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Stoilova I.,University of Food Technologies | Petrova T.,Food Research and Development Institute | Penov N.,University of Food Technologies | Krastanov A.,University of Food Technologies
Bulgarian Journal of Agricultural Science | Year: 2013

Using cathode voltammetry higher antioxidant activity of lentil extrudates was proved in comparison of reference sample (without extrusion). The kinetic criterion (K) of these samples is 1.333 and 1.405, respectively in comparison of 1.111 of sample without extrusion. The analysis of the data on the antioxidant activity of the investigated samples and the extrusion conditions under which these samples were obtained showed that the combined effect of low moisture content of the lentil semolina (W = 18 g.kg-1) and middle SCR (3:1), or high moisture content of the lentil semolina (W = 25 g.kg-1) and low SCR (1:1), were the conditions for obtaining of samples with the highest antioxidant activity. Source


Pevicharova G.,Maritsa Vegetable Crops Research Institute | Sofkova-Bobcheva S.,Maritsa Vegetable Crops Research Institute | Zsivanovits G.,Food Research and Development Institute
International Journal of Food Properties | Year: 2015

A recent study aimed to establish the correlation between instrumental (using Stable Micro System Texture Analyzer) and sensory texture analyses assays in snap bean pods (Phaseolus vulgaris L.). The rupture force correlated significantly and negatively with the sensory traits: parchment layer free, crispness, and stringlessness. Firmness measurements of the raw pods by the texture analyzer indirectly gave enough information to use it as a tool for sensory texture analyses of the processed beans. This could allow breeders to evaluate textural quality of cooked pods in the early stages of the breeding and selection program, thus saving time and costs in doing sensory texture analysis. © 2015 Taylor & Francis Group, LLC. Source


Iserliyska D.,Food Research and Development Institute | Chinnan M.S.,University of Georgia | Resurreccion A.V.A.,University of Georgia
Agricultural Engineering International: CIGR Journal | Year: 2012

A Peanut drink (PD) and a Chocolate-flavored peanut drink (CFPD) were developed in a pilot plant. Three different formulations of CFPD and one formulation of the PD were evaluated for quality changes during storage. Two separate batches were processed on two different days, to yield two replications, and each was then stored at 4°C for a total of 21 days. Microbiological tests using the standard plate counts (SPC) and psychrotroph plate counts (PPC) were performed at 1, 8, 14, and 21 days on PD and the CFPD with 1.5% flavoring. Physical properties such as product color, pH, suspension stability index (top-bottom solids) and viscosity were analyzed to evaluate their changes during storage. Consumer acceptance tests were conducted to assess general acceptability and potential marketability of the fresh product treatments. The pH and suspension stability index (top-bottom solids) remained constant while viscosity increased with time in all the treatments. Changes in color lightness were negligible. Source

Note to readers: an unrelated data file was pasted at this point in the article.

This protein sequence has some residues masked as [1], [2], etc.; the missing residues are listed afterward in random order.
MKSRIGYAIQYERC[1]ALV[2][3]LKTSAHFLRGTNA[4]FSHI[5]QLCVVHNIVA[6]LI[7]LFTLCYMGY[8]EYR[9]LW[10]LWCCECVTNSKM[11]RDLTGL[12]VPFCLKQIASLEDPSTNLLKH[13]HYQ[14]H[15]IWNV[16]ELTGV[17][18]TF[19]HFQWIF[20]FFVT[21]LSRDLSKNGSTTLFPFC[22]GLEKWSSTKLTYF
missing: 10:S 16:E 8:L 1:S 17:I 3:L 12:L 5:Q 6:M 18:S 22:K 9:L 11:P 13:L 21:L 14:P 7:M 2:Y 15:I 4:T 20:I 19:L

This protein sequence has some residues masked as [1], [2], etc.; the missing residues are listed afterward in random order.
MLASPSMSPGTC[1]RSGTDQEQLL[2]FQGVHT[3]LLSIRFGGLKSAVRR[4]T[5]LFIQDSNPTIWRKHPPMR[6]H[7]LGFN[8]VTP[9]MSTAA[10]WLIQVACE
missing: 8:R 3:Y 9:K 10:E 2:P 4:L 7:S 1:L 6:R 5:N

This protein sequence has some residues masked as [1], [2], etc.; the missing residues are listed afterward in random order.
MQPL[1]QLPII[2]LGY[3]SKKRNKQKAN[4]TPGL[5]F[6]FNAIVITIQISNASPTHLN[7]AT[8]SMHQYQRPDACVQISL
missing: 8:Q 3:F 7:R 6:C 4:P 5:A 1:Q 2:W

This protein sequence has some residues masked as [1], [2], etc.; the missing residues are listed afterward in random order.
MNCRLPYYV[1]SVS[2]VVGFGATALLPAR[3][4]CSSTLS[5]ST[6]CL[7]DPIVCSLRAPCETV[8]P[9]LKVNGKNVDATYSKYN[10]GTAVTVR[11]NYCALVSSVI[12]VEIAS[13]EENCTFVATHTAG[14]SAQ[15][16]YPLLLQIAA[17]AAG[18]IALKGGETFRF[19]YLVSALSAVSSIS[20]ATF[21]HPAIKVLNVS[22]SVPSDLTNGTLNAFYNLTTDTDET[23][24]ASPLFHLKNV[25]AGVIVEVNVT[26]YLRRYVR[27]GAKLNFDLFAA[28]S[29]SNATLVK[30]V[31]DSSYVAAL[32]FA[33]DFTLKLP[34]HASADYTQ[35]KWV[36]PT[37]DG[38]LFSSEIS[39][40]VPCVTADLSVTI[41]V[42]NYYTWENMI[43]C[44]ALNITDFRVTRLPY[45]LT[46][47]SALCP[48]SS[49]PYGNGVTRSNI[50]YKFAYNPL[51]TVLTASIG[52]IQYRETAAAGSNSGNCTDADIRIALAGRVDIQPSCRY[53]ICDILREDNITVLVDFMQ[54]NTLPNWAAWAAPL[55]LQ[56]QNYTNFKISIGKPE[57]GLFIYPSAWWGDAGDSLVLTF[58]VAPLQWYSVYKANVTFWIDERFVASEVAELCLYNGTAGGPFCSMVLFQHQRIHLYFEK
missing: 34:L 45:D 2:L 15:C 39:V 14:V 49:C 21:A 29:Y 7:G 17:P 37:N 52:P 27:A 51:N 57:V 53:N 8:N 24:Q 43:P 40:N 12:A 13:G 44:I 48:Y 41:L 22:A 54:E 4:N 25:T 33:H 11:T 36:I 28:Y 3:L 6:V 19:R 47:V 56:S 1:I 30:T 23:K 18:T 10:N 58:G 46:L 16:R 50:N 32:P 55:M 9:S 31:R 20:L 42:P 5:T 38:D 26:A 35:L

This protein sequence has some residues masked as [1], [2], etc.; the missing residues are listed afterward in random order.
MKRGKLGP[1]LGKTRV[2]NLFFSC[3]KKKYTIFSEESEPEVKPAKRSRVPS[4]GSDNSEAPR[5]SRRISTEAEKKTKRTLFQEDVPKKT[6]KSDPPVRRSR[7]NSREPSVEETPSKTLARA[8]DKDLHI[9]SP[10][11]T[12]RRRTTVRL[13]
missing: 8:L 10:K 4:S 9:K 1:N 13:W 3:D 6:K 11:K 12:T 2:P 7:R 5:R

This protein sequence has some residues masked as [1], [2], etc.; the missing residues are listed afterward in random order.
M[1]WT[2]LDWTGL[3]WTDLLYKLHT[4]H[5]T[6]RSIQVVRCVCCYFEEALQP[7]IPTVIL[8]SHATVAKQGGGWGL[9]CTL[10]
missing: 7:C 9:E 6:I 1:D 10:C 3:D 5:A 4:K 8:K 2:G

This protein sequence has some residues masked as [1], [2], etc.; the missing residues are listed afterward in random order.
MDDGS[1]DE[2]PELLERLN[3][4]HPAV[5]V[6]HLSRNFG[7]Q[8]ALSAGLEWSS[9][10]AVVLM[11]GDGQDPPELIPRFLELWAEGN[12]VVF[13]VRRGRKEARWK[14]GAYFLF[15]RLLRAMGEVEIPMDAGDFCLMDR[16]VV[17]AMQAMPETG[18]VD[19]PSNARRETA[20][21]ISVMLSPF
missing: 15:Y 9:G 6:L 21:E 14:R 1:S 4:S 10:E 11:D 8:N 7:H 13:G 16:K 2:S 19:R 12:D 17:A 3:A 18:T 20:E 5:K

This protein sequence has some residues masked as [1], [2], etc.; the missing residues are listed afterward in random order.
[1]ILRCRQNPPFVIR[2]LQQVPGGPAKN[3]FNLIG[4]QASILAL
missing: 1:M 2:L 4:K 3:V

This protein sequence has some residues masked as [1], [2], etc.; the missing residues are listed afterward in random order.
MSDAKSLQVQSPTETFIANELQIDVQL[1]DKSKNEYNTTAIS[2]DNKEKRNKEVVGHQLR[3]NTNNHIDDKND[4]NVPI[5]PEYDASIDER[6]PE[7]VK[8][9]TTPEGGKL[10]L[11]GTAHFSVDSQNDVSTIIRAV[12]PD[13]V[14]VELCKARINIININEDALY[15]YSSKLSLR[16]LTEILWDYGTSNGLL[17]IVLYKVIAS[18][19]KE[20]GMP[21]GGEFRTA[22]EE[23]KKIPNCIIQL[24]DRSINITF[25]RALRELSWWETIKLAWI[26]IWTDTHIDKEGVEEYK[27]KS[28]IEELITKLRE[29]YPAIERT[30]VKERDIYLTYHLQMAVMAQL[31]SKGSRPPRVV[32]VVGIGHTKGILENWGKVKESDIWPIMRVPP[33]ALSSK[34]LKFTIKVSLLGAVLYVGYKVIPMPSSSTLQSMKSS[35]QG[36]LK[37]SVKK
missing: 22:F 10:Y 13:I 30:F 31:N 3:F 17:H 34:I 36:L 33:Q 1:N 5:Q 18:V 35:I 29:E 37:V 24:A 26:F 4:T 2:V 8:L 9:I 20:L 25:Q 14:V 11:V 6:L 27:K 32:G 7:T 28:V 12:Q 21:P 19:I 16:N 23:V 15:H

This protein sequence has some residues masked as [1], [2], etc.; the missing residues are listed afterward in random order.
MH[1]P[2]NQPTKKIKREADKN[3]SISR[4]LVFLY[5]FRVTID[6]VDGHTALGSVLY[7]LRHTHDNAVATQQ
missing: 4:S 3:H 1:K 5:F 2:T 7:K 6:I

Manev Z.,Food Research and Development Institute | Iliev A.,Food Research and Development Institute | Vachkova V.,Institute of Fish Resources
Bulgarian Journal of Agricultural Science | Year: 2013

The aim of this study is to make chemical characterization of one type brown seaweed (Cystoseira barbata) obtained from several points in Black Sea near to city of Varna and to make comparative analysis at obtained samples. In order to make this characterization quantity of several major substances has been determined. We analyzed content of proteins, carbohydrates, fats, phenols, alginic acid, some heavy metals as Pb, Cd, As, and some essential elements as P, Ca, Mg. In addition, ash and water content has been determined. Source


Brashlyanova B.,Food Research and Development Institute | Zsivanovits G.,Food Research and Development Institute | Ganeva D.,Maritsa Vegetable Crops Research Institute
Emirates Journal of Food and Agriculture | Year: 2014

The pericarp firmness and overall fruit firmness of different in growth habit tomatoes were investigated during ripening and storage in order to determine the texture changes as affected by the temperature. The study was carried out with eight tomato varieties. Mature-breaker tomato fruits were ripened at 12°C (chilled) and at 18- 22°C (non-chilled). After postharvest ripening the chilled fruits were stored at 1°C and 6°C and non-chilled - under the ripening temperature. All tomato fruits were stored up to 7% loss of water content. The regression analysis showed that pericarp and fruit firmness decrease during the ripening and storage. This negative correlation between texture quality and storage time depended on both, used temperature and growth habit. The pericarp firmness of chilled tomatoes retained higher values compared with non-chilled. However, effects of the different temperatures on overall fruit firmness were not detected. The smallest texture changes were established for indeterminate large tomatoes at prolonged shelf life. Regression models for the texture changes were obtained, which are applied to determine the shelf-life at the relevant temperature. Source

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